Still it is time to return to our object in view.
The best time for grafting the grape vine extends from the 20th of September to spring, even to June, according to Atticus, (Pliny, xvii., 25.) Mild, calm days during the increasing moon, from the first of March to the first of April, are most favorable for the operation. (See Columella, xi., 2.) Pliny (xvi., 25, and xvii., 30, 6) explains the cause of it by comparing the plants to the increased and intensified vigor of the life of animals in the spring.
The Romans practiced four methods of grafting the grape vine:
1. Inarching. Two vines growing near each other were united by wounding a shoot of each, and tying them together till they were united. The other method of inarching, which is performed by heading the stock, splitting it, and inserting a twig of another vine, has been mentioned above, when the experiment of Columella was adduced, who inarched a twig of an olive in a fig tree.
2. Inserting the scion between the bark and the wood of the stack. This method was chiefly resorted to where the stock was thick. (See Columella, v., 11.) It was afterwards superseded by the two following.
3. Cleft grafting. I prefer putting here the references together to avoid the frequent interruption of the description. They are, Varro, i., 41. Palladius, iii., 17. Pliny, xvii., 24. Columella, vii. Columella, iv., 29.
Three days before grafting, the stock is sawed off and smoothed with a knife. This is done that the sap may flow out. It is then split three fingers deep very carefully, and the split is opened by means of a smooth wedge of bone or iron. The scion ought to be cut three days previous, from that part of the vine which is exposed to the east; it ought to have three buds and the thickness of the little finger. The uppermost part of the vine yields the best scions, for in the middle it has not so much sap. The lower part of the scion is cut in the form of a wedge as long as the split in the stock. The cut ought not to be deeper than to make the pith visible. In inserting it some writers require that it should be done with both hands, but this is superstitious. Some tie the stock in the place to which they wish the split to extend. If the scion is pressed in too tightly, the vine will not bear until very late.
Some surround the place of the junction with a mixture of tar, chalk, sand, and cow dung; others tie around this, moss or sods by means of willow branches or soft tape, to protect the grafts against rain, cold, or wind. In Pliny's time it was thought sufficient to clay the whole over, so that the scion projected about two inches. The clay should be mixed with some chaff.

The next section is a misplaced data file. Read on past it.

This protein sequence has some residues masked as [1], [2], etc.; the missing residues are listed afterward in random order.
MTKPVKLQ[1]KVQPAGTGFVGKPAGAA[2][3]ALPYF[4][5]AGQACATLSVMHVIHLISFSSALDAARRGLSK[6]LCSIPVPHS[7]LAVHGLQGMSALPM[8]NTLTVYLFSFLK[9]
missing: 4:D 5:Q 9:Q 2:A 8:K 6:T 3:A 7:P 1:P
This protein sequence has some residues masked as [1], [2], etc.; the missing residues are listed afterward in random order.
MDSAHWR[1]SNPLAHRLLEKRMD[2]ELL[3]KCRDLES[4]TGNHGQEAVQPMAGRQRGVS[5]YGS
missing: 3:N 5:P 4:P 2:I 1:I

If possible, the graft should be inserted near the ground, and the stock as well as the scion should be carefully covered with soil up to the top. It is advisable to make some outs in the stock, if there should be danger that the rising sap might damage the scion; it will then flow off.
Columella says (iii., 9) that he resorted to this method in grafting two jugera (Roman acres) with an early variety received from Spain.
4. Grafting in a bored hole. (Pliny, xvii., 25. Columella, v., 29.) Through a hole, bored in the stock, a shoot of another vine, growing near it, is put, clayed over, and tied with bark of the elm. If there is no vine growing near, a scion of the vine to be propagated is taken and cut to the length of about two feet. Its lower end is to be fitted to the hole by scraping the bark, inserted, and clayed over. The scion ought to have two buds above the stock.
This method is the most certain; for should the scion not grow in the first spring, it will in the second. The operation is very much facilitated by the intraduction of the gallic borer, (terebra gallica.) It does not heat the wood; the chips it makes are as fine as powder, while the borer formerly in use produced coarse chips (scobes) and left the sides of the hole rough.
[Horticola has here furnished us a valuable and interesting contribution to the history of the grape vine. While reading the classics, we pursued a course similar to that of Horticola, making notes of all allusions to agricultural and horticultural subjects, and in this way accumulated a large amount of interesting matter; but, unfortunately, our note book many years ago was destroyed with others, and we have never ceased to regret the loss. The belief of the early Romans, that-all kinds of trees could be grafted into each other, is still shared by numbers of their descendants in Italy at the present day. This subject might be followed up profitably, and we trust Horticola will do it. - Ed].